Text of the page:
• Confirm statistical relevance
  • Build end products, such as visualizations and reports

16: Find a Focus

The expanding nature of the data analytics world makes trying to know and explore it all as impossible as getting to the edge of the universe. It might be fun to explore machine vision to identify human faces, for example, but that skill likely isn’t going translate well if your life’s work is doing plagiarism detection.

In order to find a focus, you need to look at the real-world problems that interest you. This will then allow you to check out the data analysis tools that are commonly used to solve those problems.

17: Always Think About Design

How you choose to analyze data will have a lot of bearing on how a project turns out. From a design standpoint, this means confronting questions like:

  • What metrics will be used?
  • Is this model appropriate for this job?
  • Can the compute time be optimized more?
  • Are the right formats being used for input and output?

18: Make Data Scientist Friends with Github

Github is a wonderful source of code, and it can help you avoid needlessly reinventing the wheel. Register an account, and then learn the culture of Github and source code sharing. That means making a point of providing attribution in your work. Likewise, try to contribute to the community rather than just taking from it.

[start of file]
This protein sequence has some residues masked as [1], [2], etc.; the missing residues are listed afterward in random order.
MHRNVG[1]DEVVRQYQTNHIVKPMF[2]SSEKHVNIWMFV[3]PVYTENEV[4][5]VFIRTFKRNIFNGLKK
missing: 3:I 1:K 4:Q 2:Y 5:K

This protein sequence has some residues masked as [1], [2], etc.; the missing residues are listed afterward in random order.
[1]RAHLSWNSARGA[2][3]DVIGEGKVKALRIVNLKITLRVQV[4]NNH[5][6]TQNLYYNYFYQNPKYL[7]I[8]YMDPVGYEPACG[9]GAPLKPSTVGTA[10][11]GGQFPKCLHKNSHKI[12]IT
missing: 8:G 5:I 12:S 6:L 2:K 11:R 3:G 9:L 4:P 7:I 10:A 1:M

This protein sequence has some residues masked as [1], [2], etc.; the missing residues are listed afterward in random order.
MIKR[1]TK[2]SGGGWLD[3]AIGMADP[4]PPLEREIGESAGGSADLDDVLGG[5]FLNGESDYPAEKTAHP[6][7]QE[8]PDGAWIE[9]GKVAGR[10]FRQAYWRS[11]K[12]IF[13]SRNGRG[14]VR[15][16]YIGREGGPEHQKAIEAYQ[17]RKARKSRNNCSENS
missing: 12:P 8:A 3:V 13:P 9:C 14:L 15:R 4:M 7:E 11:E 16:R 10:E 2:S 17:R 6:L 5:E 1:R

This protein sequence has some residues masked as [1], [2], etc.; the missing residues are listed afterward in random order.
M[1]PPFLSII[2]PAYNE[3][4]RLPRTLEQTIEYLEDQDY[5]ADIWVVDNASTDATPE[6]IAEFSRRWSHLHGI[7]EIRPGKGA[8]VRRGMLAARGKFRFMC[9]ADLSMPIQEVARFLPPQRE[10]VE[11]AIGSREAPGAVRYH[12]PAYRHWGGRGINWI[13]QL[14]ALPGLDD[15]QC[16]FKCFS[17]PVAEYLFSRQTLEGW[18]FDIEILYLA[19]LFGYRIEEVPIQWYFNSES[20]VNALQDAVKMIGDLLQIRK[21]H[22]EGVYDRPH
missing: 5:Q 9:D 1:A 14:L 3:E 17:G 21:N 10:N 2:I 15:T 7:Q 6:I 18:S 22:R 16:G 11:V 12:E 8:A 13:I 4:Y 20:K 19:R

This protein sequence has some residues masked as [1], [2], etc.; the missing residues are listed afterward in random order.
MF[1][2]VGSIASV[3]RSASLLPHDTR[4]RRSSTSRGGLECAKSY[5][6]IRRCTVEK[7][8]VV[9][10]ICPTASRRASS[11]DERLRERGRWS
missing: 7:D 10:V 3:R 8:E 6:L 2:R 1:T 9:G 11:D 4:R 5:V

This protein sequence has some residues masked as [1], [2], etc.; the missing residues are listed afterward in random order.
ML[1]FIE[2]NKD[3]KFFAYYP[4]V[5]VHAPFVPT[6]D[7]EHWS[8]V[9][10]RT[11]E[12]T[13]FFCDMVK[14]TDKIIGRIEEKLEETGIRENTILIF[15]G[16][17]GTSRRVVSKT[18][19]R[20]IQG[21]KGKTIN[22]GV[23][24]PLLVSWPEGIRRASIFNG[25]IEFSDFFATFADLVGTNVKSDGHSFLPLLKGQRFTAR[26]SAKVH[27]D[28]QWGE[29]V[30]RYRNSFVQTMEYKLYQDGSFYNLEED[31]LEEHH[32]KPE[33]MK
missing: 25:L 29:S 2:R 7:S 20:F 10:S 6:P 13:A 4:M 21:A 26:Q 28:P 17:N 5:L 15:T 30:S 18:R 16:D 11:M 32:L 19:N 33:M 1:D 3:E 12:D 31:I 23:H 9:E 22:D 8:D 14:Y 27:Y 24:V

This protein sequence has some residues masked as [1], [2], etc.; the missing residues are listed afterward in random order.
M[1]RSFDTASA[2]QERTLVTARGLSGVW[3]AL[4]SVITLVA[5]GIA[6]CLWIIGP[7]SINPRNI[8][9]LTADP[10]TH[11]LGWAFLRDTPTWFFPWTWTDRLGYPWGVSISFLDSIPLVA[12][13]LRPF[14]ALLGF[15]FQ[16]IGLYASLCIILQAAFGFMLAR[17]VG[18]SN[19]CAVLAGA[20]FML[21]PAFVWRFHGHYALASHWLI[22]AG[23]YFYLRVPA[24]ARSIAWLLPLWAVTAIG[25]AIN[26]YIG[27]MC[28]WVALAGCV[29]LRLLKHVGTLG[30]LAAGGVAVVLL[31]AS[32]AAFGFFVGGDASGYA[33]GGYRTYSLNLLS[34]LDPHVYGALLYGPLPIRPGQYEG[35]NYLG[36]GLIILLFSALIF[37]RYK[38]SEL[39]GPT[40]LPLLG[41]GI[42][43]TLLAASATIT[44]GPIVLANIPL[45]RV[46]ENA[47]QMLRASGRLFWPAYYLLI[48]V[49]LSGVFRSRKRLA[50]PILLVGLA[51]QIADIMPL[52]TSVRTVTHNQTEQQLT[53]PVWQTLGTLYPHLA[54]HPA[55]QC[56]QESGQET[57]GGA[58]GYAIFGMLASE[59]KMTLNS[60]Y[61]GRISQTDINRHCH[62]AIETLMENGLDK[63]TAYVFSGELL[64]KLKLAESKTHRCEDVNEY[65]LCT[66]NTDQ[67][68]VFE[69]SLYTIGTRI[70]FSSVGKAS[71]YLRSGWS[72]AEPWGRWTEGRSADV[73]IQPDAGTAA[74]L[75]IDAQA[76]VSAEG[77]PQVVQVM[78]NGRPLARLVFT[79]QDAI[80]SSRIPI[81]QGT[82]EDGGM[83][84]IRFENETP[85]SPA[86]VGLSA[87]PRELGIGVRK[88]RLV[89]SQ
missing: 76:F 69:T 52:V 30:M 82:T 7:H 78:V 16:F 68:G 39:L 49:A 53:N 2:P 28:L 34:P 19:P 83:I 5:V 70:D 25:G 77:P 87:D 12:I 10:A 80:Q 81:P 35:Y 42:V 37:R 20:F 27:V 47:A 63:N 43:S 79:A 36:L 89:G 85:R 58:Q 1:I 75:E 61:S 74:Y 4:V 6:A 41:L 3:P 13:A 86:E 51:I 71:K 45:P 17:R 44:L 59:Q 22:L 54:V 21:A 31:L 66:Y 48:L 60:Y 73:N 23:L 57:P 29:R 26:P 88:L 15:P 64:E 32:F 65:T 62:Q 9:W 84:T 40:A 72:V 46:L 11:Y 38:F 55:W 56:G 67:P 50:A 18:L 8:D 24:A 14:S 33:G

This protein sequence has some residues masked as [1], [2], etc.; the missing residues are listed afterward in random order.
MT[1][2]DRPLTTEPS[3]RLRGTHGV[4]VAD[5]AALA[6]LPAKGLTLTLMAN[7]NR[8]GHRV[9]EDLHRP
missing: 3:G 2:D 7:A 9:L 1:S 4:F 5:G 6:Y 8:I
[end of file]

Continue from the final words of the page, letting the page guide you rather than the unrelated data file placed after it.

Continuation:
19: Curate Data Well

One of the absolute keys to getting the most mileage out of data is to curate it competently. This means maintaining copies of original sources in order to allow others to track down issues later. You also need to provide and preserve unique identifiers for all your entries to permit tracking of data across database tables. This will ensure that you can distinguish duplicates from mere doppelgängers. When someone asks you to answer questions about oddities in the data or insights, you’ll be glad you left yourself a trail of breadcrumbs to follow.

20: Know When to Cut Losses

Digging into a project can be fun, and there’s a lot to be said for grit and work ethic when confronting a problem. Spending forever fine-tuning a model that isn’t working, though, carries the risk of wasting a significant portion of the time you have available. Sometimes, the most you can learn from a particular approach is that it doesn’t work.

21: Learn How to Delegate

Most great discoveries and innovations in the modern world are the final work products of teams. For example, STEM-related Nobel Prize are pretty much never awarded to individual winners anymore. While the media may enjoy telling the stories of single founders of companies, the reality is that all the successful startups of the internet age were team projects.

If you don’t have a team, find one. Recruit them in-house or go on the web and find people of similar interests. Don’t be afraid to use novel methods to find team members, too, such as holding contests or putting puzzles on websites.


Data science tips 2548490669294536659

Post a Comment


Follow Us

Hot in week